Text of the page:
Avoids eye contact? Not always. Any more than any other kid? Eh. I don’t know, but is that such a big deal? And flails his arms “like a bird” when he’s upset? No. He may wiggle and stomp, but he does not try to achieve liftoff. And plays alone? I don’t watch him every second of every day at school, but at home, he has to fight the urge to jump for joy when either his mother or I or both of us get down to his level and play with him. Happiness shoots from his eyes and his mouth, his fingertips and toes. The cutest thing is when he tries to pretend he doesn’t want to smile, as if he’s embarrassed to be as happy as he is that his two main people are on his wavelength.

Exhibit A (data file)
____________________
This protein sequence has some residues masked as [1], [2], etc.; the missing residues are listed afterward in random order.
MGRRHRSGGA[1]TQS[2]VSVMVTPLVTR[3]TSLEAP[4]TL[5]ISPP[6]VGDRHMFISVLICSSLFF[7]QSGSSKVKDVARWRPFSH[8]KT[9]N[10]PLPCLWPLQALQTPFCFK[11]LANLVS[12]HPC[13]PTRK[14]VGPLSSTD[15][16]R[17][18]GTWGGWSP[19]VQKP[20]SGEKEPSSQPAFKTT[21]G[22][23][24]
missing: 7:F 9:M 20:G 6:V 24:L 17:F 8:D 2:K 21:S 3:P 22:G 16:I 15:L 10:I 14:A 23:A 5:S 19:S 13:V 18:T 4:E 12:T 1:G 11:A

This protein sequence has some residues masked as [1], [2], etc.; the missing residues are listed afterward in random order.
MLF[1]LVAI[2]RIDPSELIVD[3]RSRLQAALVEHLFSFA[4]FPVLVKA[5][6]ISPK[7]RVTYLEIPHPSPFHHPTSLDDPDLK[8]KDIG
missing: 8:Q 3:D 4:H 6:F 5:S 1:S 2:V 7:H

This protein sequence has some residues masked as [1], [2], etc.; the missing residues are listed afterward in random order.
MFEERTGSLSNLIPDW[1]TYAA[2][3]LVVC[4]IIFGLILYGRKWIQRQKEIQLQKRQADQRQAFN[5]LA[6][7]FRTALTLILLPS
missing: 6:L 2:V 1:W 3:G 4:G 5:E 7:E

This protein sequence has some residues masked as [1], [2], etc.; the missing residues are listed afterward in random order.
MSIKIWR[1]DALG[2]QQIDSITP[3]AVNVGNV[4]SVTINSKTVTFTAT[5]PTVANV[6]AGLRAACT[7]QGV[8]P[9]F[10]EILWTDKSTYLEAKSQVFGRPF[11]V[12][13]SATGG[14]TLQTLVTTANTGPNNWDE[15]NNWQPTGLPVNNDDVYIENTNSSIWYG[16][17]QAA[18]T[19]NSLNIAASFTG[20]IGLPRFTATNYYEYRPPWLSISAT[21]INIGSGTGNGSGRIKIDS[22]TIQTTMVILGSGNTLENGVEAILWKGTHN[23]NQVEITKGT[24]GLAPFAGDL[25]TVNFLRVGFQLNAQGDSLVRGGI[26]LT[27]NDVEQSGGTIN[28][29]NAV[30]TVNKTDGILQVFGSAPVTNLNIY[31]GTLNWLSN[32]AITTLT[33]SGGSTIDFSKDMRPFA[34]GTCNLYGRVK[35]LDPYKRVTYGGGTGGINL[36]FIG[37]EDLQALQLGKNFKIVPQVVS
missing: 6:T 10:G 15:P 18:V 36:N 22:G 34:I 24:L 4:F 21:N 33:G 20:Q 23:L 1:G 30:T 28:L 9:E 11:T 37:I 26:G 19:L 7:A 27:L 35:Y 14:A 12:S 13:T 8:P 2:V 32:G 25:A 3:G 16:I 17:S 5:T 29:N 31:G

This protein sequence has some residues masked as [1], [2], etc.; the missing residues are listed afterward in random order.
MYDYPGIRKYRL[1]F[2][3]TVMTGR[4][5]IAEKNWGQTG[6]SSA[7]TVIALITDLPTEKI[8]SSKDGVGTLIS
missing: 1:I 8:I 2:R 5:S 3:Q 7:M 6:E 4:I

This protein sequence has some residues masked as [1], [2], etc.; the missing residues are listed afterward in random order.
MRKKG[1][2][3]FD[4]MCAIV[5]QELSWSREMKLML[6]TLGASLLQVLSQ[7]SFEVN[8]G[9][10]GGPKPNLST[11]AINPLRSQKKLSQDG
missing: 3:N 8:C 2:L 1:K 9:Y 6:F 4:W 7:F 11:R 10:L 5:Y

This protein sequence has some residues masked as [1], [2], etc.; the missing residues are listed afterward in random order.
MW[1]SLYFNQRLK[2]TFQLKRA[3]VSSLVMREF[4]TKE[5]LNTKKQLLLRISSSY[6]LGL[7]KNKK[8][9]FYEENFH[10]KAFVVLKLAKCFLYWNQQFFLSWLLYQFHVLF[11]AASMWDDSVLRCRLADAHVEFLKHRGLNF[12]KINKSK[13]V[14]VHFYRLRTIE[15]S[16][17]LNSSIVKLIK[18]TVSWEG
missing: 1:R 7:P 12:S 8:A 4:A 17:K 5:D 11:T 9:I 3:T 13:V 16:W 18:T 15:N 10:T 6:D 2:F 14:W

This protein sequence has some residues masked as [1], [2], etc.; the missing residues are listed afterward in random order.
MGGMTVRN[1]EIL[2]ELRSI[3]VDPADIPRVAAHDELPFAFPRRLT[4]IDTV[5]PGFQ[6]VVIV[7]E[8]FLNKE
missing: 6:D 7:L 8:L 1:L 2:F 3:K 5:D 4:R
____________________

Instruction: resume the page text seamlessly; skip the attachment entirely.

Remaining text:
He probably doesn’t play with the other kids at school, I said, because they’re probably fucking assholes, who take his toys.

“I didn’t want you to think I was suggesting he’s autistic,” Mr. C backtracked. “I just wanted you to know that” yadda yadda yadda.

No. I heard you. I heard you loud and clear. But I’m not going to make you feel bad about it and tell you how irresponsible your misdiagnosis could have been, because I am not an in-your-face! asshole.

“Even if he is in that upper register of autism or whatever you said,” I interjected, “this school is still going to need to learn to deal with him.”

When Your Kid's School Is TerribleFlickr (US Army)